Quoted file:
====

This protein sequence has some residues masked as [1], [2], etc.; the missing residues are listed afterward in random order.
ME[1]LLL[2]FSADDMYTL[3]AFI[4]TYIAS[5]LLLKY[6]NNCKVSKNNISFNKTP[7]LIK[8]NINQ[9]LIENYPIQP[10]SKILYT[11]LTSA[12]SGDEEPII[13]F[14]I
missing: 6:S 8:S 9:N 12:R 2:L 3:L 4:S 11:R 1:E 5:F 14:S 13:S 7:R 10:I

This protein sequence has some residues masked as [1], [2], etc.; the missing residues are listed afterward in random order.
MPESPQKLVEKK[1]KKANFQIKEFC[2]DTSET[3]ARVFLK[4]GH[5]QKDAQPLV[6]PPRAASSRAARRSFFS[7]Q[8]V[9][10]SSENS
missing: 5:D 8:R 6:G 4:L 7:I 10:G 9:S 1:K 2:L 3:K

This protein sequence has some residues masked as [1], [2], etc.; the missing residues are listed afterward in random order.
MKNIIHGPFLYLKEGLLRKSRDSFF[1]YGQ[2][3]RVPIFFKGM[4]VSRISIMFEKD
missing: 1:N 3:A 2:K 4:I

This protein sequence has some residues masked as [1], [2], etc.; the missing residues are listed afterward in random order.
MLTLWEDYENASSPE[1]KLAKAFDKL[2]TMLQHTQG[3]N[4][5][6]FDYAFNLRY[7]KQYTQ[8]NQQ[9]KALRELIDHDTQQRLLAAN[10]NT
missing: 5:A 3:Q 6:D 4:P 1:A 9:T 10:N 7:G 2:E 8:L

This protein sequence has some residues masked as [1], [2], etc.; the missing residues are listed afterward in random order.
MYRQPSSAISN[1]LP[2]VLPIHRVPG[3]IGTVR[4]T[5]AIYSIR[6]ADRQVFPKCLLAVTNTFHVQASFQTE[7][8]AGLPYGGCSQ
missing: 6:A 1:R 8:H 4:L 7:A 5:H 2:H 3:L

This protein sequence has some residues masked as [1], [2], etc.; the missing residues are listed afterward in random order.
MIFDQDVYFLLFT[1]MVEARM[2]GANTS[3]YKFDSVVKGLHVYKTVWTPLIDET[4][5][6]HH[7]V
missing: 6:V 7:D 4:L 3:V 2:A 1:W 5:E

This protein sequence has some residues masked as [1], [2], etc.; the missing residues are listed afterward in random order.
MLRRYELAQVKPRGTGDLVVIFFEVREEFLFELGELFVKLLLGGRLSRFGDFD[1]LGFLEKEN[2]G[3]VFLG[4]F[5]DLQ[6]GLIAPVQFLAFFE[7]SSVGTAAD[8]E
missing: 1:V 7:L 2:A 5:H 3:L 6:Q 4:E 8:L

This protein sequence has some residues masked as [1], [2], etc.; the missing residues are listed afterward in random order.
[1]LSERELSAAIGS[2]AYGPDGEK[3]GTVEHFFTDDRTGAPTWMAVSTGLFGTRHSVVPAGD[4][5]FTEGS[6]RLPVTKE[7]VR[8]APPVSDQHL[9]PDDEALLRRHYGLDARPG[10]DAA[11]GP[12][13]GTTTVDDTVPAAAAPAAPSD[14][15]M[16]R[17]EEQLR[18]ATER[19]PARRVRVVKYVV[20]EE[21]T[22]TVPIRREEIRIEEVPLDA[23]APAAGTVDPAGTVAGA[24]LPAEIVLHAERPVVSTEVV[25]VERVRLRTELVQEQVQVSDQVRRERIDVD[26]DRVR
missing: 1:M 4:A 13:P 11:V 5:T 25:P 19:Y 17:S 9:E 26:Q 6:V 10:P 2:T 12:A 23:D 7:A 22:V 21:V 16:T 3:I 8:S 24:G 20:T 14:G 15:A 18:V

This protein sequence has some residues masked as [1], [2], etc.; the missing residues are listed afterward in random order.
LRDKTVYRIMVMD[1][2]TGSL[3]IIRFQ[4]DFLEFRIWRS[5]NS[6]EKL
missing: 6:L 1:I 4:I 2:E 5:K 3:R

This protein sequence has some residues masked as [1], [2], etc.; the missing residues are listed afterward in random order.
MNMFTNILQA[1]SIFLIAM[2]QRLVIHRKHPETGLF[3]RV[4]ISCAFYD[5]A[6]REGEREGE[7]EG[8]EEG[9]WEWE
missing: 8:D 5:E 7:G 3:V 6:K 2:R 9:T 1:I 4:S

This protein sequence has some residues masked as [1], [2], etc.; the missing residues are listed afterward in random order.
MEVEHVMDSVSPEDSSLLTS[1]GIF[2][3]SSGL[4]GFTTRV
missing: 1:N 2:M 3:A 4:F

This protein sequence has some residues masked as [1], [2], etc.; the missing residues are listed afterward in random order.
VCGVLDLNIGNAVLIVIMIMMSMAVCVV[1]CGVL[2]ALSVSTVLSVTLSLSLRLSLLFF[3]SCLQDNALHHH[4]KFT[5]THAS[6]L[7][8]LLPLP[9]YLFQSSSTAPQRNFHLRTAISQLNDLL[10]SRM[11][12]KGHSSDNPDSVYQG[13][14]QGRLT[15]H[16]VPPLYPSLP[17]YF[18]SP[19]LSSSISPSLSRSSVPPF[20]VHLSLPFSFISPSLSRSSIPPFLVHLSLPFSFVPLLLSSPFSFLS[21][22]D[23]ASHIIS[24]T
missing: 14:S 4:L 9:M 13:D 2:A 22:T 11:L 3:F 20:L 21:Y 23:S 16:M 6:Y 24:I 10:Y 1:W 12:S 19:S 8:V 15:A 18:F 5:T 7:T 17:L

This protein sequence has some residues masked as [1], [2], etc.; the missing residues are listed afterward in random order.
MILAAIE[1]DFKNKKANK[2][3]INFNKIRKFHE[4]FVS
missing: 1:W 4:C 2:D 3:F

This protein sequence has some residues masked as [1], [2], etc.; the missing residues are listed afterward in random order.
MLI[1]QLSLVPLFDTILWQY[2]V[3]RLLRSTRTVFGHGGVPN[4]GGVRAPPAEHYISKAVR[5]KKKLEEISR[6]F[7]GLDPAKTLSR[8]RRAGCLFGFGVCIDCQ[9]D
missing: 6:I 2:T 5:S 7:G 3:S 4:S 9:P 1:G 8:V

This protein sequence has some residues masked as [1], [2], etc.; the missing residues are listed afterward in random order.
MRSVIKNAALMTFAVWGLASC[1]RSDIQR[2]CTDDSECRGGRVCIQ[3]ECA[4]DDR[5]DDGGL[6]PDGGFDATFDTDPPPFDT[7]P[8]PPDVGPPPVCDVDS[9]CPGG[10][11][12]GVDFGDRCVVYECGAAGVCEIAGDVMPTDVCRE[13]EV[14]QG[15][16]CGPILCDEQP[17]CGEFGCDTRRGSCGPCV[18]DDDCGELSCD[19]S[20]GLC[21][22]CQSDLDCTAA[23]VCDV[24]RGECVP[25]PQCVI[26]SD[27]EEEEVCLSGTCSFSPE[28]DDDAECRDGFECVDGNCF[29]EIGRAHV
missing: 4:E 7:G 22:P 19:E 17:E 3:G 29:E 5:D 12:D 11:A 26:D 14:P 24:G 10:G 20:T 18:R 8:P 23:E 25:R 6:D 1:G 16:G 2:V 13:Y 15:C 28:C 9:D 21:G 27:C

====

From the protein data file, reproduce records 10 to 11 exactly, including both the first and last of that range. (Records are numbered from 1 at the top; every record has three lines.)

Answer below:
This protein sequence has some residues masked as [1], [2], etc.; the missing residues are listed afterward in random order.
MNMFTNILQA[1]SIFLIAM[2]QRLVIHRKHPETGLF[3]RV[4]ISCAFYD[5]A[6]REGEREGE[7]EG[8]EEG[9]WEWE
missing: 8:D 5:E 7:G 3:V 6:K 2:R 9:T 1:I 4:S

This protein sequence has some residues masked as [1], [2], etc.; the missing residues are listed afterward in random order.
MEVEHVMDSVSPEDSSLLTS[1]GIF[2][3]SSGL[4]GFTTRV
missing: 1:N 2:M 3:A 4:F